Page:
The observatory captured images of both the Earth and moon passing directly in front of the sun.

Cailey Rizzo
September 07, 2016

NASA’s Solar Dynamics Observatory captured footage of a rare double eclipse last week.

While in orbit on September 1, the observatory captured images of both the Earth and moon passing directly in front of the sun.

The observatory was looking directly at the sun when Earth passed briefly in front of it, blocking the view. While Earth was passing, the moon also crossed the face of the sun behind Earth.

When NASA captured footage of its first double eclipse last year, it described the event as a “double photobomb.”

It may be a bit hard to distinguish which body is which in the video. The first, fuzzier circle is the sun and the smaller, crisper circle is the moon. Because the moon has no atmosphere, its edge appears completely crisp on camera.

Twice a year, the observatory experiences “eclipse seasons” because of its geosynchronous orbit, according to NASA. Geosynchronous orbit means that an object travels at the same speed of earth’s rotation. For people looking out at the satellite from Earth, it will appear to stay in one place in the sky. During these eclipse seasons, the earth blocks the observatory's view of the sun once a day for about three weeks. The blockage can last up to 72 minutes in the peak of eclipse season.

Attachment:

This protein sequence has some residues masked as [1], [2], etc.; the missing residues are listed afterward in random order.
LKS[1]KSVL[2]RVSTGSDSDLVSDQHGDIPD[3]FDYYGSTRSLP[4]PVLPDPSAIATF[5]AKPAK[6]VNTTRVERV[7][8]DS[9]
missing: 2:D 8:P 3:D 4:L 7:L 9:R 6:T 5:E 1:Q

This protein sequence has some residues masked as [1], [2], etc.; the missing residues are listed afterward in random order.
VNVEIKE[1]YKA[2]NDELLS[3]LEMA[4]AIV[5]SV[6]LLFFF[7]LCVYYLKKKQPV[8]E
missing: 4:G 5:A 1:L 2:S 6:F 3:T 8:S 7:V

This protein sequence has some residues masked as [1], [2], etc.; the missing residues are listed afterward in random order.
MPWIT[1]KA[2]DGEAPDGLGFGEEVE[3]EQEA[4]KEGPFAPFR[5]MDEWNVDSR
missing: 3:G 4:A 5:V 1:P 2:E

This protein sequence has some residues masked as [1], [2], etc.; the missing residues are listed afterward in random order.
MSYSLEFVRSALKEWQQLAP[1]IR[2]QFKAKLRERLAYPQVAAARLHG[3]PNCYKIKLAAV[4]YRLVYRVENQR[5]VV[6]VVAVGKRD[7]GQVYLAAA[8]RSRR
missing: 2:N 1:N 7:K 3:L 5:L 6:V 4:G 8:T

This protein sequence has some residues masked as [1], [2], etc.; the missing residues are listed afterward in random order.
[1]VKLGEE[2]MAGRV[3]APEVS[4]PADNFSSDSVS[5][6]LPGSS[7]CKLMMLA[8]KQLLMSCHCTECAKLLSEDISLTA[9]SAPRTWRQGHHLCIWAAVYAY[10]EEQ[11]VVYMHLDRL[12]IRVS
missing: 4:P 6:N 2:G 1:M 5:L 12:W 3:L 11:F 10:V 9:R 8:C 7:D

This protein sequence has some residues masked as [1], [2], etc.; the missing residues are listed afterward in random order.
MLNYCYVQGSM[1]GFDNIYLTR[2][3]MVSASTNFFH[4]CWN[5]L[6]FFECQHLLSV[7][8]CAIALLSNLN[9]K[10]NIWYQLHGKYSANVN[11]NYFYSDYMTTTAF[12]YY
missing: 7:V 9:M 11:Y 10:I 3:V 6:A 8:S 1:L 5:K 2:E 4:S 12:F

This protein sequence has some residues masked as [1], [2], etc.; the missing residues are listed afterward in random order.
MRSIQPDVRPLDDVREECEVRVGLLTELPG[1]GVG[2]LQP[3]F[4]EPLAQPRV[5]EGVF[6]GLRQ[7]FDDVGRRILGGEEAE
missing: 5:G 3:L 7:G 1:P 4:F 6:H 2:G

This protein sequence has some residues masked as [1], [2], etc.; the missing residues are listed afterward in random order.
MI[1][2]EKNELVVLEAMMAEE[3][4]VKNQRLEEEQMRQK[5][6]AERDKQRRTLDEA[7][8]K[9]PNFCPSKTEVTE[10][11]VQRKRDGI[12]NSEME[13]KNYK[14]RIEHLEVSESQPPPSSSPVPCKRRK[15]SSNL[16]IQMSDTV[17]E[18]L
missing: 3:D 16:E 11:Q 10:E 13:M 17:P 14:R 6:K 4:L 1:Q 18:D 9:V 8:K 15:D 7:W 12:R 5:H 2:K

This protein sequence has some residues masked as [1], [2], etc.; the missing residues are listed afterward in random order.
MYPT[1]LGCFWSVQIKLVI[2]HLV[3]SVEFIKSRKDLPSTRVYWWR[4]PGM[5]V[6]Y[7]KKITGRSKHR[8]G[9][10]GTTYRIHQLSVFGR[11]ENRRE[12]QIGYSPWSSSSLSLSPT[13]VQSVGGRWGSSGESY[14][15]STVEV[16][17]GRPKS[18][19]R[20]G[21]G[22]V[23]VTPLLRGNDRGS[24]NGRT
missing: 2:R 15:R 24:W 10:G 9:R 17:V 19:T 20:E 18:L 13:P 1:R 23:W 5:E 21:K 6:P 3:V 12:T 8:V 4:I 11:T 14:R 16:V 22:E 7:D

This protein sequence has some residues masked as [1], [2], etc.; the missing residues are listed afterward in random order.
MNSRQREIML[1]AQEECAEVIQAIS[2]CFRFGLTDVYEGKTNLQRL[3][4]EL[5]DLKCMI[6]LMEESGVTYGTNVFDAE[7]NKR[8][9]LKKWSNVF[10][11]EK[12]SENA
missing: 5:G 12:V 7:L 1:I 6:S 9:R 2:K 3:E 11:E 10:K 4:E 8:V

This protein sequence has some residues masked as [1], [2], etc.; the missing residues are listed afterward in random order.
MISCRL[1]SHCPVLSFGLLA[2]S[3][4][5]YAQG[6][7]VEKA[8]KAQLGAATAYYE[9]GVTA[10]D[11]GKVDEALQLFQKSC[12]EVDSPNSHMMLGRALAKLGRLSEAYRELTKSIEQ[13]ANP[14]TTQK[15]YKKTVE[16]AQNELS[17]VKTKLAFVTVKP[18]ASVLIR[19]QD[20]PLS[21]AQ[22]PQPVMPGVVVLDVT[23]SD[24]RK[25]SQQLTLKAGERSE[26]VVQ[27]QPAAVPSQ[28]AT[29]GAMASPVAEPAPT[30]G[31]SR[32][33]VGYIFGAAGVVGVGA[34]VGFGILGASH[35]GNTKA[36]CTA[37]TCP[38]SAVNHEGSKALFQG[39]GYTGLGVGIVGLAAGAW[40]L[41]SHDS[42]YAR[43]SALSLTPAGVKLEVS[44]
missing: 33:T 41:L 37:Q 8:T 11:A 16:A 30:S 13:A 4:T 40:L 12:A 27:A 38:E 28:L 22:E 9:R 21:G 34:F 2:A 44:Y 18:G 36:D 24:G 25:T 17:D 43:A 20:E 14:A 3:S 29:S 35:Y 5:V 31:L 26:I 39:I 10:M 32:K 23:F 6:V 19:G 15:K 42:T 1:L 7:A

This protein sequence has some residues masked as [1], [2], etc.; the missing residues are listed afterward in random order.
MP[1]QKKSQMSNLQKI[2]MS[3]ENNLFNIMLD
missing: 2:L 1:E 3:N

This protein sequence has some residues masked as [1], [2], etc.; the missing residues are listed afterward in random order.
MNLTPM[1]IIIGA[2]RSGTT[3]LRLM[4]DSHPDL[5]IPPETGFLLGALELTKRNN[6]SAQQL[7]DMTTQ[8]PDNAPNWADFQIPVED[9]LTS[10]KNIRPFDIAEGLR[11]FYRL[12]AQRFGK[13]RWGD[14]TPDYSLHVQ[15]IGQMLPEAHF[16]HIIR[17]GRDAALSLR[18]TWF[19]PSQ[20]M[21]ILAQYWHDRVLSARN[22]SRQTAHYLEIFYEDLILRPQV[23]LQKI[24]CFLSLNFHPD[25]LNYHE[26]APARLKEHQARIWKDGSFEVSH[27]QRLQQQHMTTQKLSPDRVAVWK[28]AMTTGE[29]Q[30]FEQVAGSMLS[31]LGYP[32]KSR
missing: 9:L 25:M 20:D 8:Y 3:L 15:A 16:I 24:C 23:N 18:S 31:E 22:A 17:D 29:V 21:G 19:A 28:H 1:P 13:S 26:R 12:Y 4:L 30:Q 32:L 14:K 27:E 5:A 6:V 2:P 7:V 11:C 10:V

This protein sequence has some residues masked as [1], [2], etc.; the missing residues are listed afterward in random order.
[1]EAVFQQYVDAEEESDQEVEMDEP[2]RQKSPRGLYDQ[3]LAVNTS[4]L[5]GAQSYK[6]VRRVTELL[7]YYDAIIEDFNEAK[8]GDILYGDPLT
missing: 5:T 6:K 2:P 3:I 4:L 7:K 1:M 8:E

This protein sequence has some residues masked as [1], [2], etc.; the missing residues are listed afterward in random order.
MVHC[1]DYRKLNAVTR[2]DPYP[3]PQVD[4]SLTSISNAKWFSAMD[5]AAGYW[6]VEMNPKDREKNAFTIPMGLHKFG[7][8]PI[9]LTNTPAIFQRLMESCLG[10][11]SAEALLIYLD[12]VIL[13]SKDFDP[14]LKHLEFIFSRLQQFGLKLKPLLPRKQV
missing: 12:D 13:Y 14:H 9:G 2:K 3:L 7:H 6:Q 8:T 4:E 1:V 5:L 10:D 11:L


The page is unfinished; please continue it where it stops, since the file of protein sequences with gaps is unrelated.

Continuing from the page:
The observatory is constantly looking at the sun. It was sent to space to record information about the sun as part of NASA’s “Living with a Star” program. The satellite helps scientists study flares from the sun and how they affect life on Earth.

During the double eclipse, a simultaneous eclipse was visible on the ground in southern Africa. A simultaneous eclipse is similar to a total solar eclipse, only the moon is a bit further from Earth than usual. The eclipse is also known as the “ring of fire.”

Cailey Rizzo writes about travel, art and culture and is the founding editor of The Local Dive. You can follow her on Instagram and Twitter @misscaileyanne.

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